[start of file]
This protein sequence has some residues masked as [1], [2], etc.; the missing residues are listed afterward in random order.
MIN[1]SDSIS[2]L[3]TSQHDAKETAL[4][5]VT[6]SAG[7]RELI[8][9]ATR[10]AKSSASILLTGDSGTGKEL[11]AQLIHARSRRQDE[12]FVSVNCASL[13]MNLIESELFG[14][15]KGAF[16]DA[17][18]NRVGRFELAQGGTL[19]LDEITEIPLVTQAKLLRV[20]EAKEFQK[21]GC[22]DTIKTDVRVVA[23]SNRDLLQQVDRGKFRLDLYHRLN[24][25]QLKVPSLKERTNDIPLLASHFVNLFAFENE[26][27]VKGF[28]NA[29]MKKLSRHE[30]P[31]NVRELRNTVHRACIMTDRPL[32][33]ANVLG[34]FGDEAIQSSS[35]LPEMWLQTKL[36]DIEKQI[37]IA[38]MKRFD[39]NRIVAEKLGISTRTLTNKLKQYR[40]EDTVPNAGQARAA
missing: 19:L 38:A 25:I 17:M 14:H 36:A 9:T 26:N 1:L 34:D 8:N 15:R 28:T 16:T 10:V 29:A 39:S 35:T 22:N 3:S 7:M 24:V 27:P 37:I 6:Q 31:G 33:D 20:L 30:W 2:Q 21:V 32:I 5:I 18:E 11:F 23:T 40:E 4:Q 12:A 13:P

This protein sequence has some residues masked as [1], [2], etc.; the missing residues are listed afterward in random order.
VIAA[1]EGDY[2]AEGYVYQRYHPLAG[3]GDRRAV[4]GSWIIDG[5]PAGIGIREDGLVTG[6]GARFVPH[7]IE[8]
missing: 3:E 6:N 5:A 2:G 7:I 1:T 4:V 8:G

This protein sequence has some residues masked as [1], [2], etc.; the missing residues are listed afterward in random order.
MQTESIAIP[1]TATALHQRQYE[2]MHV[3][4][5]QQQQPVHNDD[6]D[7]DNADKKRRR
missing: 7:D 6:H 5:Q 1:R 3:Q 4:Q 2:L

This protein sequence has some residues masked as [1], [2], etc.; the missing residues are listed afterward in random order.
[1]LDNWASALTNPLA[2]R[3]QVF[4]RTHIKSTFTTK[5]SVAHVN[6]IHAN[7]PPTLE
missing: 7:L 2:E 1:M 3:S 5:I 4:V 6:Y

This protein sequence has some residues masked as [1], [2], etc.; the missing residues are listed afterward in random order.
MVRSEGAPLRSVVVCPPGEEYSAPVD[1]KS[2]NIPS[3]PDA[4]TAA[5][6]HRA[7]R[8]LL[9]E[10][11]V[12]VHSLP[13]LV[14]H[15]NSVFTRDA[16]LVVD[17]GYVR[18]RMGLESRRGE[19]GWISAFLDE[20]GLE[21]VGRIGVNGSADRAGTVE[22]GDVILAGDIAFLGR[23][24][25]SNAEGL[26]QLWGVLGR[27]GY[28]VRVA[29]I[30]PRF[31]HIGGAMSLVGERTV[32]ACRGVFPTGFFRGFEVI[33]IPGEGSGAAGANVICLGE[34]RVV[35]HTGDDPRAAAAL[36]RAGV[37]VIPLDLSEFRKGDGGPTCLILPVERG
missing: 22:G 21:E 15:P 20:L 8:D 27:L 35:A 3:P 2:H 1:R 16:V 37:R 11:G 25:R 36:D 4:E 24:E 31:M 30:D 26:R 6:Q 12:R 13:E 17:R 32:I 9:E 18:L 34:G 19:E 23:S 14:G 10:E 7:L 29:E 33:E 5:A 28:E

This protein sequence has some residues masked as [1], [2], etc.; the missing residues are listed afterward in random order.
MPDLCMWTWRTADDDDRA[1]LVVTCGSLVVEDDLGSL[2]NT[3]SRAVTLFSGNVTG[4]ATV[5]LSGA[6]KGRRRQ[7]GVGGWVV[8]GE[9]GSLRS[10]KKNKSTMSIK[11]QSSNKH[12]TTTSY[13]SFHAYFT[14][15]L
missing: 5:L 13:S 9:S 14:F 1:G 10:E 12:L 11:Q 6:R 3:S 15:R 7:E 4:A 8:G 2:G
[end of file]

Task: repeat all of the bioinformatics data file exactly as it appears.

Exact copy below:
This protein sequence has some residues masked as [1], [2], etc.; the missing residues are listed afterward in random order.
MIN[1]SDSIS[2]L[3]TSQHDAKETAL[4][5]VT[6]SAG[7]RELI[8][9]ATR[10]AKSSASILLTGDSGTGKEL[11]AQLIHARSRRQDE[12]FVSVNCASL[13]MNLIESELFG[14][15]KGAF[16]DA[17][18]NRVGRFELAQGGTL[19]LDEITEIPLVTQAKLLRV[20]EAKEFQK[21]GC[22]DTIKTDVRVVA[23]SNRDLLQQVDRGKFRLDLYHRLN[24][25]QLKVPSLKERTNDIPLLASHFVNLFAFENE[26][27]VKGF[28]NA[29]MKKLSRHE[30]P[31]NVRELRNTVHRACIMTDRPL[32][33]ANVLG[34]FGDEAIQSSS[35]LPEMWLQTKL[36]DIEKQI[37]IA[38]MKRFD[39]NRIVAEKLGISTRTLTNKLKQYR[40]EDTVPNAGQARAA
missing: 19:L 38:A 25:I 17:M 14:H 36:A 9:T 26:N 1:L 34:D 8:N 15:R 28:T 16:T 10:V 29:A 39:S 35:T 22:N 3:S 7:M 24:V 27:P 37:I 6:Q 31:G 33:D 20:L 30:W 2:Q 21:V 32:I 5:I 18:E 11:F 23:T 40:E 4:Q 12:A 13:P

This protein sequence has some residues masked as [1], [2], etc.; the missing residues are listed afterward in random order.
VIAA[1]EGDY[2]AEGYVYQRYHPLAG[3]GDRRAV[4]GSWIIDG[5]PAGIGIREDGLVTG[6]GARFVPH[7]IE[8]
missing: 3:E 6:N 5:A 2:G 7:I 1:T 4:V 8:G

This protein sequence has some residues masked as [1], [2], etc.; the missing residues are listed afterward in random order.
MQTESIAIP[1]TATALHQRQYE[2]MHV[3][4][5]QQQQPVHNDD[6]D[7]DNADKKRRR
missing: 7:D 6:H 5:Q 1:R 3:Q 4:Q 2:L

This protein sequence has some residues masked as [1], [2], etc.; the missing residues are listed afterward in random order.
[1]LDNWASALTNPLA[2]R[3]QVF[4]RTHIKSTFTTK[5]SVAHVN[6]IHAN[7]PPTLE
missing: 7:L 2:E 1:M 3:S 5:I 4:V 6:Y

This protein sequence has some residues masked as [1], [2], etc.; the missing residues are listed afterward in random order.
MVRSEGAPLRSVVVCPPGEEYSAPVD[1]KS[2]NIPS[3]PDA[4]TAA[5][6]HRA[7]R[8]LL[9]E[10][11]V[12]VHSLP[13]LV[14]H[15]NSVFTRDA[16]LVVD[17]GYVR[18]RMGLESRRGE[19]GWISAFLDE[20]GLE[21]VGRIGVNGSADRAGTVE[22]GDVILAGDIAFLGR[23][24][25]SNAEGL[26]QLWGVLGR[27]GY[28]VRVA[29]I[30]PRF[31]HIGGAMSLVGERTV[32]ACRGVFPTGFFRGFEVI[33]IPGEGSGAAGANVICLGE[34]RVV[35]HTGDDPRAAAAL[36]RAGV[37]VIPLDLSEFRKGDGGPTCLILPVERG
missing: 22:G 21:E 15:P 20:L 8:D 27:L 35:A 3:P 2:H 1:R 16:V 37:R 11:G 25:R 36:D 4:E 24:E 31:M 30:D 26:R 6:Q 12:R 13:E 17:R 32:I 9:E 18:L 34:G 19:E 23:S 14:G 10:E 7:L 29:E 33:E 5:A 28:E

This protein sequence has some residues masked as [1], [2], etc.; the missing residues are listed afterward in random order.
MPDLCMWTWRTADDDDRA[1]LVVTCGSLVVEDDLGSL[2]NT[3]SRAVTLFSGNVTG[4]ATV[5]LSGA[6]KGRRRQ[7]GVGGWVV[8]GE[9]GSLRS[10]KKNKSTMSIK[11]QSSNKH[12]TTTSY[13]SFHAYFT[14][15]L
missing: 5:L 13:S 9:S 14:F 1:G 10:E 12:L 11:Q 6:R 3:S 15:R 7:E 4:A 8:G 2:G